Darrel Scott, the highly respected Americana singer songwriter and one of my favourites, released his 2015 album titled 10 Songs By Ben Bullington. On hearing the album and having never before heard of Ben Bullington, I made it my business to find out more about him.

In the album liner notes Darrell Scott says ” My wish is for you to slow down for 52 minutes. I believe there is pure beauty here. These songs are perfect examples of song as literature. Ben’s songs are timeless. I loved getting right in the middle of these songs and offering my best. These are great songs: period.”

Great songs they are but why had I not heard of him before?

The answer lies in the fact that he was first and foremost a hospital doctor in a small town and lived and performed his songs in an even smaller town. He wrote his songs in his spare time and even between breaks from his shifts in the hospital. He also kept a very low profile and in his song writing and performance career worked alone. He was a guitar geek and had a knack for finding vintage instruments in great disrepair and then restoring them.

Ben (right) was born in 1955, the middle of five children, in the small city of Roanoke, Virginia, USA. His love of music started in high school when he bought a guitar and took lessons. His brother, Andy, was to become a professional musician and sideman, later playing guitars on Ben’s albums, but Ben took a different route to becoming a singer songwriter.

Attending college in Nashville and studying for a geology degree, he was also introduced  to the music of the great songwriters who populated the Nashville music scene.

There followed a brief period in the oilfields before deciding to go into medicine.

After studying at medical school he started a family and practiced medicine on a Cheyenne reservation in Montana. In 1996 he took a job at a small hospital in White Sulphur Springs, Montana. As his boy’s got older he started writing songs in the quiet early morning hours and in 2007 self issued his first album, Two Lane Highway, produced by Sean Devine of Livingston, Montana. Devine was himself a singer songwriter and encouraged Ben to perform at local venues. “Sean was extremely generous and helpful to me. He’s a great musician and a great listener.” said Ben.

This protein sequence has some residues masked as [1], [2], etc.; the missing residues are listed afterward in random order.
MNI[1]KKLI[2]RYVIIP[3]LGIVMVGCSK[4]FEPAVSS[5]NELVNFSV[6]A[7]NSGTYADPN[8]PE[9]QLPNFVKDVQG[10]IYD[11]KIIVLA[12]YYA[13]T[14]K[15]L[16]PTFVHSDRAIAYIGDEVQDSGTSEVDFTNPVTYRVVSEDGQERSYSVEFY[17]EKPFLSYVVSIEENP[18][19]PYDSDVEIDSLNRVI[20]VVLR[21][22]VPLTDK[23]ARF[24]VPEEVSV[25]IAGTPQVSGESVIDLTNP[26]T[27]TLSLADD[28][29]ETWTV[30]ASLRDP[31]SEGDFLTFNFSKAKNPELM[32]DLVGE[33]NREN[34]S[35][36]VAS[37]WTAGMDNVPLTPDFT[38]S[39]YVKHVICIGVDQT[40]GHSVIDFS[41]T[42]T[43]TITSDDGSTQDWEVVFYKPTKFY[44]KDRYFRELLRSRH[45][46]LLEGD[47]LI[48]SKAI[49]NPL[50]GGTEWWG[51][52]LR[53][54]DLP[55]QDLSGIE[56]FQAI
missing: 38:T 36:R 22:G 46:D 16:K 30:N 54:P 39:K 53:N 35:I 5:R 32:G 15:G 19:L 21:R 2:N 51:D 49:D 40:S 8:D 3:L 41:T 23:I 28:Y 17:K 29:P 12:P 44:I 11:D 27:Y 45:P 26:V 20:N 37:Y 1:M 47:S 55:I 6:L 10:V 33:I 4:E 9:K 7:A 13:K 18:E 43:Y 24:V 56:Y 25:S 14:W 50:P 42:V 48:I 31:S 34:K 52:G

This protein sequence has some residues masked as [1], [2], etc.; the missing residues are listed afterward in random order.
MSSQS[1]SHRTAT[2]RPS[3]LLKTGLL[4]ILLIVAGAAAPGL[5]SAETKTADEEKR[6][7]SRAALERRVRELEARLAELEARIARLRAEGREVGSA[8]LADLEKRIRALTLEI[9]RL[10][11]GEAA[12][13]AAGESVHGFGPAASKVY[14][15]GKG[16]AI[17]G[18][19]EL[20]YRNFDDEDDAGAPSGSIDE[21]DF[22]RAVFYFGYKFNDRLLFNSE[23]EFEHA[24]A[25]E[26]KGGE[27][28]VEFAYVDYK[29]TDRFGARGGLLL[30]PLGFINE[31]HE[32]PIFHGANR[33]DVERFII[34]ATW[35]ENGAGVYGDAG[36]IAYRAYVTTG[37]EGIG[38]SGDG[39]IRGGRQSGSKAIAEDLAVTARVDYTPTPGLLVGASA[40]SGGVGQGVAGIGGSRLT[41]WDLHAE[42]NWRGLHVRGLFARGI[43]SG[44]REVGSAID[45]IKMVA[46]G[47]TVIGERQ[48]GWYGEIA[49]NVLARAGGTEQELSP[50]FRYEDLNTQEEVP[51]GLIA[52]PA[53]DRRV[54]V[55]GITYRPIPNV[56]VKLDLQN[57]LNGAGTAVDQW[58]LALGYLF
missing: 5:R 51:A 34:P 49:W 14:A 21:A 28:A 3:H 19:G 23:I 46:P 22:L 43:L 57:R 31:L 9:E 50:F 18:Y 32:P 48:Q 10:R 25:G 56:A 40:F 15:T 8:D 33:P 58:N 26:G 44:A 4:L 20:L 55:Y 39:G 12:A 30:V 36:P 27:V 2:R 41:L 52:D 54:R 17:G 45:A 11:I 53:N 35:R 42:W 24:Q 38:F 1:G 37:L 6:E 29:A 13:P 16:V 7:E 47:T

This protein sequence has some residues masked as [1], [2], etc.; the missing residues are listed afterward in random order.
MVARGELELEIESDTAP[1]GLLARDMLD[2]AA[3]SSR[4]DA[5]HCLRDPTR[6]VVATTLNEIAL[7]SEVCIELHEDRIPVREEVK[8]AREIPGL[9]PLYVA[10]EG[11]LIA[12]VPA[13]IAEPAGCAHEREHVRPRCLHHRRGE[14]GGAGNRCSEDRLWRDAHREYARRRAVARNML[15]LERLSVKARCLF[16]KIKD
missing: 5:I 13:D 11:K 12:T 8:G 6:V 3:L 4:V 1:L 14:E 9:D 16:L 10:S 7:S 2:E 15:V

It was Joanne Gardner (left, with Ben) who later became his manager who brought Ben to the attention of a wider audience.

Joanne Gardner, then based in Nashville, co-founded a production company called ACME Pictures with Rosanne Cash before becoming an executive at Sony Corporation, where she made music videos for stars like Bob Dylan and Will Smith. Gardner was still managing Rodney Crowell when she moved to Livingston, Montana in search of a quieter life and in 2007 met Ben Bullington at a dinner party and became firm friends.

Gardner introduced Bullington to Rodney Crowell who played on and helped produce Bullington’s second album in 2008, White Sulphur Springs. The third track on the album, Toe the Line, features a duet between the two.

Rodney Crowell (right) also produced two tracks on Bullington’s next album, Satisfaction Garage, in 2010, and dedicated the opening song, The Long Journey Home on 2014´s, Tarpaper Sky, to him.

In spite of releasing three albums Ben was still continuing with his day job in medicine, writing songs and playing festivals.

In 2012 he was diagnosed with terminal cancer and decided to devote his remaining time wholly to music. Two further albums followed, Lazy Moon in 2012 and Ben Bullington in 2013. During this time he continued to play gigs, accompanied on vocal by Joanne Gardner, who also performed driving duties.

I said earlier on that he worked alone in his song-writing and performing but the five albums that he released deserve scrutiny and certainly a greater audience.

His first album,Two Lane Highway, in 2007 is described by Joanne Gardner as being a kitchen table production and was recorded in Livingston, Montana, with the help of local musicians.

Once Rodney Crowell was brought on board, if one looks at the album details and credits, everything changes. The second album, White Sulphur Springs in 2008, shows the following personnel: